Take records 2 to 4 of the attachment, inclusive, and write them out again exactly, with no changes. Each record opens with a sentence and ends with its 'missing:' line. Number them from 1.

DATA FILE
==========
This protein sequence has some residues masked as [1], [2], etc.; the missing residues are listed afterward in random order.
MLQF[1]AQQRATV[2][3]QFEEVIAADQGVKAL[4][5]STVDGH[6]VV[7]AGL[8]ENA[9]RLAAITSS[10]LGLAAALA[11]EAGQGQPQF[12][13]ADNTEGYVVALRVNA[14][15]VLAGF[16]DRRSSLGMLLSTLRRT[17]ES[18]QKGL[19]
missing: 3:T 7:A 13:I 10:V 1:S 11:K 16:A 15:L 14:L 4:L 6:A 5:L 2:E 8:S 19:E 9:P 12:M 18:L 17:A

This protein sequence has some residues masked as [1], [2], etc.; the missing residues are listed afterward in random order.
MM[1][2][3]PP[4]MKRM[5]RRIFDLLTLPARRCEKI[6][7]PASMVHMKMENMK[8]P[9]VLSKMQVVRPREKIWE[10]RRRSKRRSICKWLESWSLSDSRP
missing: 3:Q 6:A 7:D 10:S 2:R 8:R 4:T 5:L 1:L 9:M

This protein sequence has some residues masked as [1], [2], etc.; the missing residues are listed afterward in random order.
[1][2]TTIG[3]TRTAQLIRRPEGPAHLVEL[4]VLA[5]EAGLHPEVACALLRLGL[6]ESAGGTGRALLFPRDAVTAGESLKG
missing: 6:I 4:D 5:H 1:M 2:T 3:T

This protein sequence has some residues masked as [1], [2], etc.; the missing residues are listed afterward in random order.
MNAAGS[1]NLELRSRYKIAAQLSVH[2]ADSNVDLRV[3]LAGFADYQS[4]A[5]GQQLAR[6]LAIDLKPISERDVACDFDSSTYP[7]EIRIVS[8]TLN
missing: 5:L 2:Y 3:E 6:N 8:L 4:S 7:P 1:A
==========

This protein sequence has some residues masked as [1], [2], etc.; the missing residues are listed afterward in random order.
MM[1][2][3]PP[4]MKRM[5]RRIFDLLTLPARRCEKI[6][7]PASMVHMKMENMK[8]P[9]VLSKMQVVRPREKIWE[10]RRRSKRRSICKWLESWSLSDSRP
missing: 3:Q 6:A 7:D 10:S 2:R 8:R 4:T 5:L 1:L 9:M

This protein sequence has some residues masked as [1], [2], etc.; the missing residues are listed afterward in random order.
[1][2]TTIG[3]TRTAQLIRRPEGPAHLVEL[4]VLA[5]EAGLHPEVACALLRLGL[6]ESAGGTGRALLFPRDAVTAGESLKG
missing: 6:I 4:D 5:H 1:M 2:T 3:T

This protein sequence has some residues masked as [1], [2], etc.; the missing residues are listed afterward in random order.
MNAAGS[1]NLELRSRYKIAAQLSVH[2]ADSNVDLRV[3]LAGFADYQS[4]A[5]GQQLAR[6]LAIDLKPISERDVACDFDSSTYP[7]EIRIVS[8]TLN
missing: 5:L 2:Y 3:E 6:N 8:L 4:S 7:P 1:A